import org.quartz.DisallowConcurrentExecution;
import org.quartz.JobExecutionContext;
import org.quartz.JobExecutionException;
import org.quartz.PersistJobDataAfterExecution;
import org.slf4j.Logger;
import org.slf4j.LoggerFactory;
import org.springframework.context.ApplicationContext;
import org.springframework.core.env.Environment;
import org.springframework.scheduling.quartz.QuartzJobBean;
import org.springframework.scheduling.quartz.SchedulerFactoryBean;

import com.quartz.mongo.intro.quartzintro.config.JobConfiguration;
import com.quartz.mongo.intro.quartzintro.config.QuartzConfiguration;

/**
 * 
 * This is the job class that will be triggered based on the job configuration
 * defined in {@link JobConfiguration}
 * 
 * @author dinuka
 *
 */
@PersistJobDataAfterExecution
@DisallowConcurrentExecution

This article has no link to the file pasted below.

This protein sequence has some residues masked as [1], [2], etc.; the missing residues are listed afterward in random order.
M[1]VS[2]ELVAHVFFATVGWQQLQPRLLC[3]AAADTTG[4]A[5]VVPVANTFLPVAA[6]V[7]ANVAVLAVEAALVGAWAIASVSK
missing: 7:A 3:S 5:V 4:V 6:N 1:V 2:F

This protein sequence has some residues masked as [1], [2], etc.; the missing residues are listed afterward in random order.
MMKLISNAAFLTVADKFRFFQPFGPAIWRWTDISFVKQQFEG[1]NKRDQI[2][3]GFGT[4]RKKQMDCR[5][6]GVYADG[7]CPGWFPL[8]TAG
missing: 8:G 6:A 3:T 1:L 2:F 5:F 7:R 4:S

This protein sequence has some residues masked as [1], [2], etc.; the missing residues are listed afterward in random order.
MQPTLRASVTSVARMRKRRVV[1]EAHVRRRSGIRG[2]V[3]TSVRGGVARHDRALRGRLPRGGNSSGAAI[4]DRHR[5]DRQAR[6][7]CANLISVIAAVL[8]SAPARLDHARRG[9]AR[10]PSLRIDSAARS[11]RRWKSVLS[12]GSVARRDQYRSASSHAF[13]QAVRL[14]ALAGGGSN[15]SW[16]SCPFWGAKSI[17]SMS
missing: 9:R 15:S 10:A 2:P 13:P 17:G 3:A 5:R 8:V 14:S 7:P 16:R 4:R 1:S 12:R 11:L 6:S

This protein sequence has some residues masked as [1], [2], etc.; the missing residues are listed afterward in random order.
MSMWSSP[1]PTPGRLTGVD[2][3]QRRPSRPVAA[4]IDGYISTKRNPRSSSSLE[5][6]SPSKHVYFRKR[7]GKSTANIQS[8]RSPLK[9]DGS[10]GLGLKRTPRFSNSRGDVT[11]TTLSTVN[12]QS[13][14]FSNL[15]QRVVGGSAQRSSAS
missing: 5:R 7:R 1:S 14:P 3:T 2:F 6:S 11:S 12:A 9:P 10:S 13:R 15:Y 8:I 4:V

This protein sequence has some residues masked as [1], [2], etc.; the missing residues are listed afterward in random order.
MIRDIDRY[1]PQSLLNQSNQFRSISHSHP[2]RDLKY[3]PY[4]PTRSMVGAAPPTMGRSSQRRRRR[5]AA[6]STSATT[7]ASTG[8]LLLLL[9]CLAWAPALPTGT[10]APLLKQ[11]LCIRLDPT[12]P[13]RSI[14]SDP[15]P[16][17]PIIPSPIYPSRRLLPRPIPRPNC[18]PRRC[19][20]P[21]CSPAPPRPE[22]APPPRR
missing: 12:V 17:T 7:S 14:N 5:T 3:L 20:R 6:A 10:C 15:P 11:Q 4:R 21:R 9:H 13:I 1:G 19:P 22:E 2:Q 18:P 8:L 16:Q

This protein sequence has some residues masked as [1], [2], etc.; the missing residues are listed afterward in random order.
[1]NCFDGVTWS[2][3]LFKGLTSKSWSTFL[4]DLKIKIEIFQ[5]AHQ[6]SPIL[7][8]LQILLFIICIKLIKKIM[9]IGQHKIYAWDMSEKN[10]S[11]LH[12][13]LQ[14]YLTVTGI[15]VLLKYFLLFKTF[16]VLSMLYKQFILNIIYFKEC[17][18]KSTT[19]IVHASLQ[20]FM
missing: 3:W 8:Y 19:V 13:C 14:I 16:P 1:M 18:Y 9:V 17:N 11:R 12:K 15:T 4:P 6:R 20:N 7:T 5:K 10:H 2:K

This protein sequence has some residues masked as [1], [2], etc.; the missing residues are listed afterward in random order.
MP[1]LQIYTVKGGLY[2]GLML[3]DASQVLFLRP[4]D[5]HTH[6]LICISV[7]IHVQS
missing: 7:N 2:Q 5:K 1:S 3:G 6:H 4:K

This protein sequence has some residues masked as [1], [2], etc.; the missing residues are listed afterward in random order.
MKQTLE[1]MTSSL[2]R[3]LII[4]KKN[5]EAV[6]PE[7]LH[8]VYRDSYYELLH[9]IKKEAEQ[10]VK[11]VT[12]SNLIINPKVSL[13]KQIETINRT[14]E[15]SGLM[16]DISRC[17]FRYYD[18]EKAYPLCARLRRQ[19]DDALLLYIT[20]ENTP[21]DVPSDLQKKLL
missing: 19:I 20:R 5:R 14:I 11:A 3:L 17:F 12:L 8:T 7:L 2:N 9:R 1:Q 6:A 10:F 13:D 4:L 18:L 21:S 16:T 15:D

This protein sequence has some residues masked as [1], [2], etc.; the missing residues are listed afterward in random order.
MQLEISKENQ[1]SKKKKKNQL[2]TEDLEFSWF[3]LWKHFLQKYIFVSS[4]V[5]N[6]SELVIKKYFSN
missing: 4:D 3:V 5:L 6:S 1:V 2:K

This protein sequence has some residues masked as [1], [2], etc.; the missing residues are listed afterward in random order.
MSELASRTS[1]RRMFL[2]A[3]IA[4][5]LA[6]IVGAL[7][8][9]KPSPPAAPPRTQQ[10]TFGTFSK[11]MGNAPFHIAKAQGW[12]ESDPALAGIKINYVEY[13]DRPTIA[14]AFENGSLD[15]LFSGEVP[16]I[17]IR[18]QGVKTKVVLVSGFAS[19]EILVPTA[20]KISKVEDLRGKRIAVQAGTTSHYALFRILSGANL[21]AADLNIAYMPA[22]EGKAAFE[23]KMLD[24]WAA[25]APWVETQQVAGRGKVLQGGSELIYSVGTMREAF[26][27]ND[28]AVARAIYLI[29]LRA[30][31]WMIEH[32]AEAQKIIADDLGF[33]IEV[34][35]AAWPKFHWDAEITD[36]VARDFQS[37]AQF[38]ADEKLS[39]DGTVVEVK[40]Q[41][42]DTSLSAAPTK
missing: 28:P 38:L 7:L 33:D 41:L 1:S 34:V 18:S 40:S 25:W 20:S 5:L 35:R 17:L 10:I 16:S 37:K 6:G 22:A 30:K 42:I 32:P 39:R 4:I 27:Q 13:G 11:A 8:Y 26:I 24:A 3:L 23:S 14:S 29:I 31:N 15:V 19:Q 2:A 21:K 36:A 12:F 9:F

public class SampleJob extends QuartzJobBean {

 private static Logger log = LoggerFactory.getLogger(SampleJob.class);

 private ApplicationContext applicationContext;

 /**
  * This method is called by Spring since we set the
  * {@link SchedulerFactoryBean#setApplicationContextSchedulerContextKey(String)}
  * in {@link QuartzConfiguration}
  * 
  * @param applicationContext
  */
 public void setApplicationContext(ApplicationContext applicationContext) {
  this.applicationContext = applicationContext;
 }

 /**
  * This is the method that will be executed each time the trigger is fired.
  */
 @Override
 protected void executeInternal(JobExecutionContext context) throws JobExecutionException {
  log.info("This is the sample job, executed by {}", applicationContext.getBean(Environment.class));

 }
}

As you can see, we get a reference to the application context when the SchedulerFactoryBean is initialized. The part of the Spring documentation I would like to draw your attention to is as follows: